I support the campaign by English Collective of Prostitutes (ECP) and other sex worker-led organisations to #MakeAllWomenSafe through decriminalisation. Please consider signing the petition and contacting your local MP to pledge your support for #Decrim.
This page of external links is a work in progress. Sex workers and allies who have links to add, remove, or update, please contact me.
Do you have to think that prostitution is good to support sex worker rights? How do sex worker rights fit with feminist and anti-capitalist politics? Is criminalising clients progressive – and can the police deliver justice? Speaking from a growing global sex worker rights movement, Juno Mac and Molly Smith bring a fresh perspective.
The Service is a powerful and challenging novel about women’s bodies, sex and relationships, mental health, entitlement, authenticity, privilege and power – as shocking as any dystopia, but touching and deeply humane.
‘A super smart debut with an urgent political message, ultimately one of resilience and hope’ – Katie Ward
For over sixty years, Selma James has been organizing from the perspective of unwaged women. This much-anticipated follow-up to her first anthology, Sex, Race, and Class, compiles several decades of James’s writings, with a forward by Margaret Prescod. Available to buy from Crossroads Books.
Work, Money and Duality: Trading Sex as a Side Hustle by Raven Bowen (Policy Press, Bristol University Press)
As the labour market continues to exploit workers by offering precarious, low-paid and temporary jobs, for some duality offers much-needed flexibility and staves off poverty. Based on extensive empirical work, this book illustrates contemporary accounts of individuals taking extraordinary risks to hold jobs in both sex industries and non-sex work employment.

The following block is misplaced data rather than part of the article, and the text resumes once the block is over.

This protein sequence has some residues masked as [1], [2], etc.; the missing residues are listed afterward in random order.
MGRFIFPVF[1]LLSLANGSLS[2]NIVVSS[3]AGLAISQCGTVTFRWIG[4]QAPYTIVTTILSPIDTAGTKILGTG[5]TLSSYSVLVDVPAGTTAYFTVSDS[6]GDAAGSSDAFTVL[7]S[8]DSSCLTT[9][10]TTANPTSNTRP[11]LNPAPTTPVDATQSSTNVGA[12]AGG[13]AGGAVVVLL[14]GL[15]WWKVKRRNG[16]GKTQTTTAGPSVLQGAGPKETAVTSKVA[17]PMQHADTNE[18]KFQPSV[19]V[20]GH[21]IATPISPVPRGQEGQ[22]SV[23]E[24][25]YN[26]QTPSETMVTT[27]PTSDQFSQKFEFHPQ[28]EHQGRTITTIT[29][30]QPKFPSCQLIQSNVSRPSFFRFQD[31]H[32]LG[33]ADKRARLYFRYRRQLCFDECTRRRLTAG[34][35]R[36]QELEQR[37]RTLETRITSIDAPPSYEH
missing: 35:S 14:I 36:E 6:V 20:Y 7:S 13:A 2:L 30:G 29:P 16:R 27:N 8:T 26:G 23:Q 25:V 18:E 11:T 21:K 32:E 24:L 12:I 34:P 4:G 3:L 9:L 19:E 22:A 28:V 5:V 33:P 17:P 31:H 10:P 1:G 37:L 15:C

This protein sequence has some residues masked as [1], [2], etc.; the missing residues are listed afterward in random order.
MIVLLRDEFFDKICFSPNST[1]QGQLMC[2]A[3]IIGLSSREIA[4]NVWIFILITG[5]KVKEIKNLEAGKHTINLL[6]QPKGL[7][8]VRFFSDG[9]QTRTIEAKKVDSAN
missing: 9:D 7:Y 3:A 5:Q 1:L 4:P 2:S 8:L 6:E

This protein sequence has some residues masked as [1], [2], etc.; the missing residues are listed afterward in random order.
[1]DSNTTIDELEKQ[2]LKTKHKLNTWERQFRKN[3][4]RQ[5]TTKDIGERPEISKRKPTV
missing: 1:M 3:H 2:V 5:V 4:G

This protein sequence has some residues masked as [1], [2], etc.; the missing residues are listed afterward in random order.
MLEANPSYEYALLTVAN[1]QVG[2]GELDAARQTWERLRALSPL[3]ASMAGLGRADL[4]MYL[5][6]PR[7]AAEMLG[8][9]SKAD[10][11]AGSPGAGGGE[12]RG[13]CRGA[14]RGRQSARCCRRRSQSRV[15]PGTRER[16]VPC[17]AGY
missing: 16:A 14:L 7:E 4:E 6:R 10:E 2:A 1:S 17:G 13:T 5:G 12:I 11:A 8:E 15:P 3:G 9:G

We Too: Essays on Sex Work and Survival by Natalie West & Tina Horn (Feminist Press)
This collection of narrative essays by sex workers presents a crystal-clear rejoinder: there’s never been a better time to fight for justice. Responding to the resurgence of the #MeToo movement in 2017, sex workers from across the industry expand conversations often limited to normative workplaces.
To Live Freely in This World: Sex Worker Activism in Africa by Chi Adanna Mgbako (NYU Press)
Sex worker activists throughout Africa are demanding an end to the criminalization of sex work and the recognition of their human rights. To Live Freely in This World challenges disempowering depictions of “degraded Third World prostitutes” and helps fill a gaping hole in feminist scholarship.
Harlots, Whores & Hackabouts: A History of Sex for Sale by Kate Lister (Wellcome Collection, Thames & Hudson)
An enlightening illustrated cultural history of the sex trade that puts sex workers centre stage, revealing how they have lived and worked all around the globe. Written by one of the most original contemporary thinkers on the subject, Dr Kate Lister (Leeds Trinity University) aka @WhoresofYore.